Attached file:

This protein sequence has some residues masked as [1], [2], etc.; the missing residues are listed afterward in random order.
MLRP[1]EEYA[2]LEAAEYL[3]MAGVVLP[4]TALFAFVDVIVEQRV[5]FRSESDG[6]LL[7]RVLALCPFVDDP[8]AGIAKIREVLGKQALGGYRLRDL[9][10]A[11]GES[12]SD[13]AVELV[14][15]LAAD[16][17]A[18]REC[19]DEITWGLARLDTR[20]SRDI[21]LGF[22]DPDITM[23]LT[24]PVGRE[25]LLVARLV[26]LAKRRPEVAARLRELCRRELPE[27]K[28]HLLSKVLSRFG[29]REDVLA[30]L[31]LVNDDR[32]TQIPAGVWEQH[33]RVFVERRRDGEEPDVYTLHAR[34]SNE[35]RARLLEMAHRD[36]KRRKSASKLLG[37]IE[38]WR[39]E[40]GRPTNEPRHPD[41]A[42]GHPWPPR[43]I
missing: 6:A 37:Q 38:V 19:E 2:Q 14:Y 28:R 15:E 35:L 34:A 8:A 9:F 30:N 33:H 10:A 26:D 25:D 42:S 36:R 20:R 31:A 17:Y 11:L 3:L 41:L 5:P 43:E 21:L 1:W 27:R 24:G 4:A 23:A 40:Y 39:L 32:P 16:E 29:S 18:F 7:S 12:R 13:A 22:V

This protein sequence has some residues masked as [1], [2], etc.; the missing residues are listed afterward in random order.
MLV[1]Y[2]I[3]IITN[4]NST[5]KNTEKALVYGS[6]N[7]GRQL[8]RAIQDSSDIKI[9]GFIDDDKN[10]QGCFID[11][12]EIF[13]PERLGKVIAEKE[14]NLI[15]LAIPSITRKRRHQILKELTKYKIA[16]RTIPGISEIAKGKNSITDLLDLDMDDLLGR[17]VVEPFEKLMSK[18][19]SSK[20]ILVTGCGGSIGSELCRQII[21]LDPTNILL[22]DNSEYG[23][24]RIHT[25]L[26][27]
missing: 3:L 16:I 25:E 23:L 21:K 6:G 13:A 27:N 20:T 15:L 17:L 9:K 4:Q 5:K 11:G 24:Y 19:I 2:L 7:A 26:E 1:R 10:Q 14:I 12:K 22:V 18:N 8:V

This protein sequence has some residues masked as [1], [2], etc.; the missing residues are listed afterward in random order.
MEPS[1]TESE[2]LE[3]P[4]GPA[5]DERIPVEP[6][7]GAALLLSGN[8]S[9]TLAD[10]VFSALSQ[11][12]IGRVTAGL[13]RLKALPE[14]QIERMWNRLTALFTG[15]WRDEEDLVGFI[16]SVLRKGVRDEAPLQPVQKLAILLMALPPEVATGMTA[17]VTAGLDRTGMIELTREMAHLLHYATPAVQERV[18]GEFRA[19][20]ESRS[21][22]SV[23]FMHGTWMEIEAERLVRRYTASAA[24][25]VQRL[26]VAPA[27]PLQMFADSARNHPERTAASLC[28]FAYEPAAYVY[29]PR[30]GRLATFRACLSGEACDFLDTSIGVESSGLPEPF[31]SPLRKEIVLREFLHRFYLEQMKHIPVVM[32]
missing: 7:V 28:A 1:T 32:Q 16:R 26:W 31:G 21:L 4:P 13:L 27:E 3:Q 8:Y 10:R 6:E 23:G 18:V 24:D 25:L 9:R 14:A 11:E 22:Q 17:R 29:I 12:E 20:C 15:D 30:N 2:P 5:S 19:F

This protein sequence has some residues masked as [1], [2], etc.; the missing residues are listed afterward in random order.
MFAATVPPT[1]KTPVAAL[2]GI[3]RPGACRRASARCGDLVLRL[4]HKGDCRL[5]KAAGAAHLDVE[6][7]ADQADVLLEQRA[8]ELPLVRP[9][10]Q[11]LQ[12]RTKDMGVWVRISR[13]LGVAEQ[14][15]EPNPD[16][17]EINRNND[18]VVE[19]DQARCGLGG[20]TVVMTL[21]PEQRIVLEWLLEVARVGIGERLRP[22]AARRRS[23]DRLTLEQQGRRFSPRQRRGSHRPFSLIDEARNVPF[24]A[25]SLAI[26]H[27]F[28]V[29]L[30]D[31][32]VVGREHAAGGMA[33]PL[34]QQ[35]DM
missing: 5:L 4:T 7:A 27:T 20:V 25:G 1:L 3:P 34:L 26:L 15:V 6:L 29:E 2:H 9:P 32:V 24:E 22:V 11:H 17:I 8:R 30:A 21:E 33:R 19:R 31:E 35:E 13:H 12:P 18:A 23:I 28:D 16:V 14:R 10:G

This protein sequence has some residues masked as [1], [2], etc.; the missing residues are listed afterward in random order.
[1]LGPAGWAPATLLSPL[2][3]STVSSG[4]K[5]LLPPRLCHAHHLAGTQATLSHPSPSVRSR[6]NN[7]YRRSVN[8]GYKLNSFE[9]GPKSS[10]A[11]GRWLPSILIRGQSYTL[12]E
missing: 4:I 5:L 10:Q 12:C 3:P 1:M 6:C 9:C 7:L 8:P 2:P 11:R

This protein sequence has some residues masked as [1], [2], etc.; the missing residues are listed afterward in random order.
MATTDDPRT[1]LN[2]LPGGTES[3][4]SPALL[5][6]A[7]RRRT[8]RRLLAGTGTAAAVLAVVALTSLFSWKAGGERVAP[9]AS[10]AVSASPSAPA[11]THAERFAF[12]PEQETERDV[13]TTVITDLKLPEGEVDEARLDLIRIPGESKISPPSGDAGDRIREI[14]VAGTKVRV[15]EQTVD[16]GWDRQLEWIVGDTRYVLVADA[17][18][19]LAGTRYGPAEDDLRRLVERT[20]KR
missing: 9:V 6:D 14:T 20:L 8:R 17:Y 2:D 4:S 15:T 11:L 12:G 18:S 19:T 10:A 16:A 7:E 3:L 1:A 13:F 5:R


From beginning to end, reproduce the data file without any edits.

This protein sequence has some residues masked as [1], [2], etc.; the missing residues are listed afterward in random order.
MLRP[1]EEYA[2]LEAAEYL[3]MAGVVLP[4]TALFAFVDVIVEQRV[5]FRSESDG[6]LL[7]RVLALCPFVDDP[8]AGIAKIREVLGKQALGGYRLRDL[9][10]A[11]GES[12]SD[13]AVELV[14][15]LAAD[16][17]A[18]REC[19]DEITWGLARLDTR[20]SRDI[21]LGF[22]DPDITM[23]LT[24]PVGRE[25]LLVARLV[26]LAKRRPEVAARLRELCRRELPE[27]K[28]HLLSKVLSRFG[29]REDVLA[30]L[31]LVNDDR[32]TQIPAGVWEQH[33]RVFVERRRDGEEPDVYTLHAR[34]SNE[35]RARLLEMAHRD[36]KRRKSASKLLG[37]IE[38]WR[39]E[40]GRPTNEPRHPD[41]A[42]GHPWPPR[43]I
missing: 6:A 37:Q 38:V 19:E 2:Q 14:Y 28:R 15:E 35:L 34:A 8:A 9:F 30:N 33:H 10:A 26:D 25:D 42:S 36:R 20:R 31:A 17:Y 11:L 3:L 41:L 5:P 43:E 21:L 1:W 27:R 24:G 4:A 23:A 40:Y 39:L 32:P 16:E 29:S 18:F 7:S 12:R 13:A 22:V

This protein sequence has some residues masked as [1], [2], etc.; the missing residues are listed afterward in random order.
MLV[1]Y[2]I[3]IITN[4]NST[5]KNTEKALVYGS[6]N[7]GRQL[8]RAIQDSSDIKI[9]GFIDDDKN[10]QGCFID[11][12]EIF[13]PERLGKVIAEKE[14]NLI[15]LAIPSITRKRRHQILKELTKYKIA[16]RTIPGISEIAKGKNSITDLLDLDMDDLLGR[17]VVEPFEKLMSK[18][19]SSK[20]ILVTGCGGSIGSELCRQII[21]LDPTNILL[22]DNSEYG[23][24]RIHT[25]L[26][27]
missing: 3:L 16:I 25:E 23:L 21:K 6:G 13:A 27:N 20:T 15:L 17:L 9:K 4:Q 5:K 11:G 24:Y 19:I 2:L 7:A 26:E 1:R 10:Q 14:I 12:K 22:V 18:N 8:V

This protein sequence has some residues masked as [1], [2], etc.; the missing residues are listed afterward in random order.
MEPS[1]TESE[2]LE[3]P[4]GPA[5]DERIPVEP[6][7]GAALLLSGN[8]S[9]TLAD[10]VFSALSQ[11][12]IGRVTAGL[13]RLKALPE[14]QIERMWNRLTALFTG[15]WRDEEDLVGFI[16]SVLRKGVRDEAPLQPVQKLAILLMALPPEVATGMTA[17]VTAGLDRTGMIELTREMAHLLHYATPAVQERV[18]GEFRA[19][20]ESRS[21][22]SV[23]FMHGTWMEIEAERLVRRYTASAA[24][25]VQRL[26]VAPA[27]PLQMFADSARNHPERTAASLC[28]FAYEPAAYVY[29]PR[30]GRLATFRACLSGEACDFLDTSIGVESSGLPEPF[31]SPLRKEIVLREFLHRFYLEQMKHIPVVM[32]
missing: 7:V 28:A 1:T 32:Q 16:R 26:W 31:G 21:L 4:P 13:L 27:E 3:Q 8:Y 10:R 6:E 23:G 18:V 24:D 25:L 9:R 14:A 11:E 22:Q 17:R 29:I 12:E 20:C 15:D 30:N 2:P 5:S 19:F

This protein sequence has some residues masked as [1], [2], etc.; the missing residues are listed afterward in random order.
MFAATVPPT[1]KTPVAAL[2]GI[3]RPGACRRASARCGDLVLRL[4]HKGDCRL[5]KAAGAAHLDVE[6][7]ADQADVLLEQRA[8]ELPLVRP[9][10]Q[11]LQ[12]RTKDMGVWVRISR[13]LGVAEQ[14][15]EPNPD[16][17]EINRNND[18]VVE[19]DQARCGLGG[20]TVVMTL[21]PEQRIVLEWLLEVARVGIGERLRP[22]AARRRS[23]DRLTLEQQGRRFSPRQRRGSHRPFSLIDEARNVPF[24]A[25]SLAI[26]H[27]F[28]V[29]L[30]D[31][32]VVGREHAAGGMA[33]PL[34]QQ[35]DM
missing: 5:L 4:T 7:A 27:T 20:V 25:G 1:L 3:P 34:L 26:L 15:V 6:L 29:E 2:H 9:P 32:V 24:E 22:V 11:H 17:I 8:R 30:A 21:E 33:R 19:R 31:E 35:E 13:H 12:P 18:A 23:I 28:D 16:V 14:R 10:G

This protein sequence has some residues masked as [1], [2], etc.; the missing residues are listed afterward in random order.
[1]LGPAGWAPATLLSPL[2][3]STVSSG[4]K[5]LLPPRLCHAHHLAGTQATLSHPSPSVRSR[6]NN[7]YRRSVN[8]GYKLNSFE[9]GPKSS[10]A[11]GRWLPSILIRGQSYTL[12]E
missing: 4:I 5:L 10:Q 12:C 3:P 1:M 6:C 9:C 7:L 8:P 2:P 11:R

This protein sequence has some residues masked as [1], [2], etc.; the missing residues are listed afterward in random order.
MATTDDPRT[1]LN[2]LPGGTES[3][4]SPALL[5][6]A[7]RRRT[8]RRLLAGTGTAAAVLAVVALTSLFSWKAGGERVAP[9]AS[10]AVSASPSAPA[11]THAERFAF[12]PEQETERDV[13]TTVITDLKLPEGEVDEARLDLIRIPGESKISPPSGDAGDRIREI[14]VAGTKVRV[15]EQTVD[16]GWDRQLEWIVGDTRYVLVADA[17][18][19]LAGTRYGPAEDDLRRLVERT[20]KR
missing: 9:V 6:D 14:T 20:L 8:R 17:Y 2:D 4:S 15:T 11:L 12:G 18:S 19:T 10:A 16:A 7:E 3:L 1:A 13:F 5:R